Can a country get rich by printing of money?
Can a country eliminate all national problems like poverty by printing more money?
Major economic problems will arise when a whole country tries to get rich by printing more money. Prices go up if a country prints more money without making more things. People will need more money to buy the same amount of goods.
The sellers will just raise the prices even if everyone gets more money to spend. Hence, printing more money doesn’t mean that more people can afford to buy them.
When countries starts printing more money, prices rose faster, until these countries started to suffer from something called “hyperinflation”.
The printing of money should always match the total production of goods and services in the country. Inflation can destroy the economy if there is a mismatch between production and demand.
This situation happened recently in Africa, Zimbabwe, Venezuela, and in South America, when these countries printed more money to try to make their economies grow.
Prices rose as much as 231,000,000% in a single year when Zimbabwe was hit by hyperinflation, in 2008.
No government can print money to get out of a recession. Money is a facilitator of exchange between people, a middleman in a trade. We would not need money if goods could trade with goods directly, without a middleman. The terms of trade between money and goods is only affected if you print more money. What used to cost $1 now costs $10. Nothing fundamental or real has changed.
What Is Hyperinflation?
Hyperinflation describes an economy’s rapid, excessive, and out-of-control price increases. Hyperinflation can cause a price spike in basic goods. Hyperinflation is when prices rise at a rate of more than 50% each month. Normal inflation is tracked in monthly price rises, whereas hyperinflation is recorded in exponential daily price increases that can range from 5% to 10% per day.
Major factors to be considered while printing new currency
Inflation is the increase in the prices of goods and services over time. It’s an economic term that means you have to spend more to buy a commodity. Inflation increases your cost of living as it reduces the purchasing power of each unit of currency.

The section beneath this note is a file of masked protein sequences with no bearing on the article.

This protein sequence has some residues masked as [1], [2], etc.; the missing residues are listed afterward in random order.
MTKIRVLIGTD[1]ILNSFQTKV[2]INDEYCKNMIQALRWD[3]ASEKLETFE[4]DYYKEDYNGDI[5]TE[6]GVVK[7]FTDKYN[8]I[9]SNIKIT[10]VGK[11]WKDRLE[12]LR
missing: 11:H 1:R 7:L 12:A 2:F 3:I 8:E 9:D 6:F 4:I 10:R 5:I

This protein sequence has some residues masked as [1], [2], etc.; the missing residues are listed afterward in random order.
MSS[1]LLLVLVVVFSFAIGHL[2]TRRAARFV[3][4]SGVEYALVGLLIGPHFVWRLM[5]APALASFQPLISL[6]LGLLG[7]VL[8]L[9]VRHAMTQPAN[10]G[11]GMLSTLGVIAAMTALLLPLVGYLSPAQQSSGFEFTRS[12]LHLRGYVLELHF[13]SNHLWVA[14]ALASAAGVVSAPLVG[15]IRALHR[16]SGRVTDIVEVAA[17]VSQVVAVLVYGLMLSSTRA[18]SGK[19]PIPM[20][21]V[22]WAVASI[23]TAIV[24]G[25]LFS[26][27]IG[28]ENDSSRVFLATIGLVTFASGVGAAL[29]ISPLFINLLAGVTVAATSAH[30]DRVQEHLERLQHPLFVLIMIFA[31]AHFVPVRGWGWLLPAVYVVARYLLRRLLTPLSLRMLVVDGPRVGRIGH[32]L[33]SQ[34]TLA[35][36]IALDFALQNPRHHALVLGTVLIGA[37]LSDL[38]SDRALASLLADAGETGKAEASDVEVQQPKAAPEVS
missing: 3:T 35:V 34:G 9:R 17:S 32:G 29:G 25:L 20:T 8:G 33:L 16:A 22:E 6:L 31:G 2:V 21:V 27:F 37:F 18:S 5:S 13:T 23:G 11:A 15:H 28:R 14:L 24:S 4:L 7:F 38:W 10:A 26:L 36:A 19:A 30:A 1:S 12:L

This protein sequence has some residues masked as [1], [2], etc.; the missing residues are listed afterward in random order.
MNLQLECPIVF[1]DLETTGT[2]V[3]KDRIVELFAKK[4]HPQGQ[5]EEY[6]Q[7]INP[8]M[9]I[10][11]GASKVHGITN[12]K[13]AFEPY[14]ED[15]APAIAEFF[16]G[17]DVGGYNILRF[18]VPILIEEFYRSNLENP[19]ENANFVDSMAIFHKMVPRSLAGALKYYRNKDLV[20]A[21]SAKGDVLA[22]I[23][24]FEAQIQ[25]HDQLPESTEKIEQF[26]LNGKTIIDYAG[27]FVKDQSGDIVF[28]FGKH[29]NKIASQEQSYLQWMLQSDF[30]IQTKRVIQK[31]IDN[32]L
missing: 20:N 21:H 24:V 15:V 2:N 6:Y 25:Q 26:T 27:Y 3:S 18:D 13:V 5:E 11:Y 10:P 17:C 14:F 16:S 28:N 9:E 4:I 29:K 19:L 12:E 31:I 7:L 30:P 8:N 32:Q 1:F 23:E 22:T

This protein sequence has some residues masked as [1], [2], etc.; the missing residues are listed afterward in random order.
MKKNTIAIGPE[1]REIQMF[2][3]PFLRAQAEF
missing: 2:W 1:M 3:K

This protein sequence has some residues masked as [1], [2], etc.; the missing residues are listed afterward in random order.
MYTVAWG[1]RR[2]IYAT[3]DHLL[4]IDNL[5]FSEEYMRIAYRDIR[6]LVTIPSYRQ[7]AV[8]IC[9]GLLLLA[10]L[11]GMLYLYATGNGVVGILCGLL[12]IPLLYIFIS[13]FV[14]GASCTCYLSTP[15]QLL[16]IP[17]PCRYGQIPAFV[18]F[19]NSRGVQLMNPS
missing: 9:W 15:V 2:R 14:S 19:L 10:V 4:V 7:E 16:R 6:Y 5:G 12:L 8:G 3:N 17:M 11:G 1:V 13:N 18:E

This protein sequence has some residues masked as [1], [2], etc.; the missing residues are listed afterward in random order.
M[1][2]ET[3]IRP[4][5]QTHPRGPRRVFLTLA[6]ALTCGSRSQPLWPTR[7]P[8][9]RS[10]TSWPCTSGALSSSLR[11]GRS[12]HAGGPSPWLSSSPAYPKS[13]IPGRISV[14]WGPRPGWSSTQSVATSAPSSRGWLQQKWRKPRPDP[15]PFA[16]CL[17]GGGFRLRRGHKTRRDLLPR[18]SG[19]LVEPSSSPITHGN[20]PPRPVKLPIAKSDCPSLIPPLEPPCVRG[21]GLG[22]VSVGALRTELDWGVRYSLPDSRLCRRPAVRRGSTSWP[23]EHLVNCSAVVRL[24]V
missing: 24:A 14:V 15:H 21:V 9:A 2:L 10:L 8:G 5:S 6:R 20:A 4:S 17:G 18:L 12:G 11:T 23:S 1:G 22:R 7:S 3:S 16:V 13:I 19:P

And excessive money in supply can actually lead to ‘ hyperinflation ‘
Gross Domestic Product
GDP is the final value of the goods and services produced within the geographic boundaries of a country during a specified period, usually a year. GDP growth rate is an important indicator of the economic performance of a nation.
GDP is another critical factor that affects the amount of money to print in the economy. The government prints money of the same value, as its value has gained into their economy or, in a simple way, GDP. So, rising economic productivity increases the value of money in circulation since each currency unit can later be traded for more valuable goods and services.
Minimum Reserve System
Under the Minimum Reserve System, RBI can give the limitless measure of currency by keeping the reserve. Yet, RBI observes some rules or rules for giving new monetary standards dependent on financial development and transaction needs of the individuals.
Coordination between RBI & GOI
RBI discusses with the Government of India with respect to the denomination, designing, and security features of the banknotes to be printed in the country and circulated.
Raising the money supply excessively is not a smart idea for the economy.
It is never a beneficial move to expand the money supply in the economy without increasing the Amount of goods and services produced.
So, to become wealthier, a country must produce and sell more goods and services. This allows more money to print safely, allowing customers to purchase those extra items. This is how a government determines the amount of currency that will print and circulated in the economy